Uniswap Protocol Not Hacked: ~$9M Stolen Using Fake “UniswapLP” Token
On Monday, Binance CEO Changpeng “CZ” Zhao, posted a tweet saying that at least $4.7 million worth of ETH has been stolen from a Uniswap liquidity provider’s wallet due to a potential protocol fault. However, the latest rumors suggest that the attack was actually the result of a fake token airdrop and that the total losses were much greater – around $9.1 million.
Hacker Scammed the Users Using a Fake Airdrop
According to a recent post on Reddit, the hacker sent users a malicious token dubbed “UniswapLP”, which looked almost identical to the actual “Uniswap V3: Positions NFT” contract. The victims were then directed to a website claiming they are able to swap their new tokens for Uniswap (UNI), for $5.34 each.
Users that took the bait connected their wallets, allowing the hacker to easily steal their crypto assets, which were laundered using the Tornado Cash protocol.
“So far, they have scammed (~$9.1million) from users, from native tokens (ETH), ERC20 tokens, and NFTs (namely, Uniswap LP positions), The stolen ETH is being laundered through Tornado Cash.”Reddit post by /u/SurenRongyao
The post also said the attacker had snatched multiple native tokens from users’ wallets including ETH, ERC-20 tokens, as well as some nonfungible tokens (NFTs).
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Binance CEO First to Tweet About the Attack
Changpeng Zhao, Chief Executive Officer of Binance, was reportedly the first to warn about the attack, claiming 4295 ETH were stolen due to a “potential exploit” of Uniswap’s network protocol. However, CZ shortly updated the tweet, saying the funds were stolen because of a phishing attack.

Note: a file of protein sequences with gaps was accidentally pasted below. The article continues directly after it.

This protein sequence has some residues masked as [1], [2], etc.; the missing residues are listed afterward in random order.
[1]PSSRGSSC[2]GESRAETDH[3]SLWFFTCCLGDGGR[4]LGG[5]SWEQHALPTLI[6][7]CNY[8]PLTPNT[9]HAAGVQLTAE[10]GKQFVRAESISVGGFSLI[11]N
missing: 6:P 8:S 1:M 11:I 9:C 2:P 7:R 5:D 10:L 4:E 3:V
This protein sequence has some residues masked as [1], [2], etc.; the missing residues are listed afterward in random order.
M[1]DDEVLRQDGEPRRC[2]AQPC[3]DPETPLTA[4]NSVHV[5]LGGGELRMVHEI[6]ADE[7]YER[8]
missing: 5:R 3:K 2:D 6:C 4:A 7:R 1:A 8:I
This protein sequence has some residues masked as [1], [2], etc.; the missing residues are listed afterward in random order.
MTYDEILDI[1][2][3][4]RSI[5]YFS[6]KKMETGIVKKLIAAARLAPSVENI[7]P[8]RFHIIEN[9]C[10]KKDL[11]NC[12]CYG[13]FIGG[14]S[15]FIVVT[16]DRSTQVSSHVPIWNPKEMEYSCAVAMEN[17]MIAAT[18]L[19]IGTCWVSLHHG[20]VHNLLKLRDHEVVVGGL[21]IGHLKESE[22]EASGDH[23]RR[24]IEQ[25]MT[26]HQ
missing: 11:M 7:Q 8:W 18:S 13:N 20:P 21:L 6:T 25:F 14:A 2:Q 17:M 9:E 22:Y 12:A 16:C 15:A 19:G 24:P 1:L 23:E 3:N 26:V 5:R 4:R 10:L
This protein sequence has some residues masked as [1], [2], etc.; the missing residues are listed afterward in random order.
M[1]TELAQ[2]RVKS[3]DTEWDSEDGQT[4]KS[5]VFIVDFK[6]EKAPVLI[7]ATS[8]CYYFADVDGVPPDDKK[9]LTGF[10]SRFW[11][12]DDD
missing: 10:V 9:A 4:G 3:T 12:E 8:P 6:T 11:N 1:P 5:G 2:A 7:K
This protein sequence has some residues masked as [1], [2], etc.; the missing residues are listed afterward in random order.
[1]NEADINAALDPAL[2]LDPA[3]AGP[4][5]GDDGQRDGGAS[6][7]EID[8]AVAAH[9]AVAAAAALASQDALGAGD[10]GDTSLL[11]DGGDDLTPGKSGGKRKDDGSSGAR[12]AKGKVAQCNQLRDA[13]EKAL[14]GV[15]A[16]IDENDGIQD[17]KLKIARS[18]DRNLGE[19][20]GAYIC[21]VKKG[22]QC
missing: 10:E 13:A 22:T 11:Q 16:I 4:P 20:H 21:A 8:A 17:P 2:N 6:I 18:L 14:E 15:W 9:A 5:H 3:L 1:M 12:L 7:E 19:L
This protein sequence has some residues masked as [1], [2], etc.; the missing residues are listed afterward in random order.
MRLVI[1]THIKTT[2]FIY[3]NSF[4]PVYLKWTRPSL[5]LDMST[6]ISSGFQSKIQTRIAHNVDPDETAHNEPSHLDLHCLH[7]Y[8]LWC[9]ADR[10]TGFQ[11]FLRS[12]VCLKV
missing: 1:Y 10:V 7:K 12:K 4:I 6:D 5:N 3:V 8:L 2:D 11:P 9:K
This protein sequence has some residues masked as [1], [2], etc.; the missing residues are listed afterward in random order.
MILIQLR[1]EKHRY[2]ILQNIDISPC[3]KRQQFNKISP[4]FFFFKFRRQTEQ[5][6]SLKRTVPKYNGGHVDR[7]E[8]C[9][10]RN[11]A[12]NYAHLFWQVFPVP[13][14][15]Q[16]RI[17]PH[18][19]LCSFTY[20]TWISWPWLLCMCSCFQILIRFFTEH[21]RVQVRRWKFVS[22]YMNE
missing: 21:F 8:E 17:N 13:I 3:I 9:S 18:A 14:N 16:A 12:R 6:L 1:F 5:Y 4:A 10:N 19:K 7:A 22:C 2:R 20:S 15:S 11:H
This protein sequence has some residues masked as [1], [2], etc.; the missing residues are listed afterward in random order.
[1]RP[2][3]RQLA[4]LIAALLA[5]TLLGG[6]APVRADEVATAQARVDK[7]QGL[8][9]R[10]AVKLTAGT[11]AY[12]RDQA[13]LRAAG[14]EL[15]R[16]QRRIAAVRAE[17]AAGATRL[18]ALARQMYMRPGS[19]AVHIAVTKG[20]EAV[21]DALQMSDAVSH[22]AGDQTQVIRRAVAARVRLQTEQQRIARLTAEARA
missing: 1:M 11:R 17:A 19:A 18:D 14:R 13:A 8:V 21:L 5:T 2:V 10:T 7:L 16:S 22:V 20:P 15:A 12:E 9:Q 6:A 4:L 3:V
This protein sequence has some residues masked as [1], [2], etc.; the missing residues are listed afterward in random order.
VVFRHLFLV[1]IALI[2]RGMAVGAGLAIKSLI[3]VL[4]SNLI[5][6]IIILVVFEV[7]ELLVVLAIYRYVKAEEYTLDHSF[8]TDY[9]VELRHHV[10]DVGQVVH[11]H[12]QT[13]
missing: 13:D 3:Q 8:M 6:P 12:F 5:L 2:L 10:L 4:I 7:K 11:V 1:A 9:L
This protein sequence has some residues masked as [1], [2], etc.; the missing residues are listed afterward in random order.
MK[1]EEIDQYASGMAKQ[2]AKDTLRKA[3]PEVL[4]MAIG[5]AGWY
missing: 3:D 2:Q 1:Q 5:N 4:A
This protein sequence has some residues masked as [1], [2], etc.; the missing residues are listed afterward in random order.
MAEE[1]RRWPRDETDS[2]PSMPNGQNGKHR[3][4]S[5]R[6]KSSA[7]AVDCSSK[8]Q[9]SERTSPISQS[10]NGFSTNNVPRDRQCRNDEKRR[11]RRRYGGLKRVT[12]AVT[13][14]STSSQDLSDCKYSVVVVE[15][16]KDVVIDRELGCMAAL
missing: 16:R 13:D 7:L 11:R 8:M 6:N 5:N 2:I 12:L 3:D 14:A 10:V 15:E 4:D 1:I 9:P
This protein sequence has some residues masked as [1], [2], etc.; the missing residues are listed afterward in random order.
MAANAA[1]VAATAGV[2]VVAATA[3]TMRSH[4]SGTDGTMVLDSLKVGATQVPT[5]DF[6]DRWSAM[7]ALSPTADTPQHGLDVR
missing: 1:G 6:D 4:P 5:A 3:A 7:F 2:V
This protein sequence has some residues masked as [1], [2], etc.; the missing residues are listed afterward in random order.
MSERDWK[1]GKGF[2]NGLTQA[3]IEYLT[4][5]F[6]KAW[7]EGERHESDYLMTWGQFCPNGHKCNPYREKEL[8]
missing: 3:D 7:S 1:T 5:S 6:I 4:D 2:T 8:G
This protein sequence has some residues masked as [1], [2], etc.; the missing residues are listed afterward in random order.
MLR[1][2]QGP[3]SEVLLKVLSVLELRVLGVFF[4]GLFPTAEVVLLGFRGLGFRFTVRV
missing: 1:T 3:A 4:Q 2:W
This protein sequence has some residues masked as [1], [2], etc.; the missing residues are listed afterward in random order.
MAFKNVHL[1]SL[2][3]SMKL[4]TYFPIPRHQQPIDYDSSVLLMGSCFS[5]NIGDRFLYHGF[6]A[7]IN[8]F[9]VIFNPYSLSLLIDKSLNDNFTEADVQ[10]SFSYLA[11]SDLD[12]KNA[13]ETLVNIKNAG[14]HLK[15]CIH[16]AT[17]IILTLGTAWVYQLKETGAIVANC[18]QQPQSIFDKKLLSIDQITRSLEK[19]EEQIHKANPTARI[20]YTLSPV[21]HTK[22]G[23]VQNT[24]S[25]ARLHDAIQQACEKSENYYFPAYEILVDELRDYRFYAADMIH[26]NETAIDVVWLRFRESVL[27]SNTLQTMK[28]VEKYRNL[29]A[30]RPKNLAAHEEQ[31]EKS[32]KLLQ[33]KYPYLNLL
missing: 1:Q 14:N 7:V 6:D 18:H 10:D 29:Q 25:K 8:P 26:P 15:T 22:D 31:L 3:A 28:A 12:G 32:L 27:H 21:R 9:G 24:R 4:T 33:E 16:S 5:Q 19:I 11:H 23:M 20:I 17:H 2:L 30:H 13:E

“Connected with the @uniswap team. The protocol is safe,”CZ tweeted.
Uniswap founder Hayden Adams also weighed in shortly afterward, saying the rip-off had nothing to do with Uniswap’s protocol, and that instead the funds were stolen following a successful phishing attack as users “approved malicious transactions.”
Crypto Phishing Attacks Trebled Over Last Year
A recent research report showed that the number of phishing attacks aimed at crypto users has more than trebled to 6.6% this year, and rose by 6.1% in the payments industry relative to 2021.
Data also shows that crypto represented just 2% of phishing attacks in 2021. This marks a sharp surge in the number of crypto phishing attempts over just one year, though the most targeted industries are still financial services, social media, as well as SaaS platforms, and webmail services.
Do you think phishing attacks are becoming a serious risk for crypto users? Let us know in the comments below.